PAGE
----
Originally Posted by ism
lol we're all crushing on her. I think she was developed more well-rounded than Ichiro's mother, who was kinda one-dimensional. Emi, representing a particular viewpoint -- that America needs to be forgiven, and America will accept Japanese eventually -- had to be developed to properly support a complex issue. There's just as much development with Kenji, who has a different belief. Ichiro's mother, on the other hand, was all about loyalty (woo more Ophelia parallels) in such a one-track way that it drove her to insanity. Was her name ever mentioned in the book?
And yeah, it's a product of its time. Wonder if Okada really felt there was a positive resolution coming or the ending was just for appeasement.
I remember my professor talking about how Okada really expected the book to do well and was severely disappointed when the JA community almost outrightly rejected his book. It wasn't until Frank Chin and other authors rediscovered it that it's gained it's popularity (or maybe infamity would be a better word).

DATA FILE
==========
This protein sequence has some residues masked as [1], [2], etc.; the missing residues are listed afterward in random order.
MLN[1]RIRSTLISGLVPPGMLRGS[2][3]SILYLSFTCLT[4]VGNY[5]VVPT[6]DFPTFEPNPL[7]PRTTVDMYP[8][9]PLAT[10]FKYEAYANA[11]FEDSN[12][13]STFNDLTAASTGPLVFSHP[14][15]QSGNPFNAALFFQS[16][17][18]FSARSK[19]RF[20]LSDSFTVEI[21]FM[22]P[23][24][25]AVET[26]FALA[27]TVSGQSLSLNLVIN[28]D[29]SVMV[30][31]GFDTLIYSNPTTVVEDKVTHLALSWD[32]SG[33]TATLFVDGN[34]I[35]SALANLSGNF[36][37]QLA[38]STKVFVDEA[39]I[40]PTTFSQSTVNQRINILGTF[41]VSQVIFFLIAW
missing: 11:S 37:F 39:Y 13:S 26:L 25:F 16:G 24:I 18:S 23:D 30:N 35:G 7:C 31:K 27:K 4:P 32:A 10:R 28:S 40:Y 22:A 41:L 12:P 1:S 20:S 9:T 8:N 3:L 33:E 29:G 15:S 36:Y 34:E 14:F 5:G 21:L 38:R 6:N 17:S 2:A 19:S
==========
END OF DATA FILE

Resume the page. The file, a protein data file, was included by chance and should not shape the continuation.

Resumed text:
I believed that Emi was to directly contrast the barren wasteland Okada used to describe the mother. Not to generalize but the mother, through a shallow analysis, represented the nationalistic Nikkei who moved to America fully expecting to return. Emi on the other hand is the Nikkei who integrated very well into society. Ichiro courted Emi and thus Emi's ideas much better than his mothers, but he doesn't fully accept them at the end. If it had been a really bad ending, it might have went something like this: Emi and Ichiro lived happily ever after moving out of the ghetto Little Tokyo in Seattle and raised their children in a Washington suburb. The End.
Respectfully, I liked the ending. It left his identity and his conclusions ambiguous. The book is unpretentious because it allows the reader to draw their own conclusions. Maybe, Ichiro reached a conclusion and it's better than what he had when he was released, but we don't know. Okada liked it that way.
I really liked the part when Ichiro discusses the reasons of being a "no, no" boy. the double speak and then some during that section is the only section in the book like it. it covers a lot of the reasons no no boys refused to fight very well.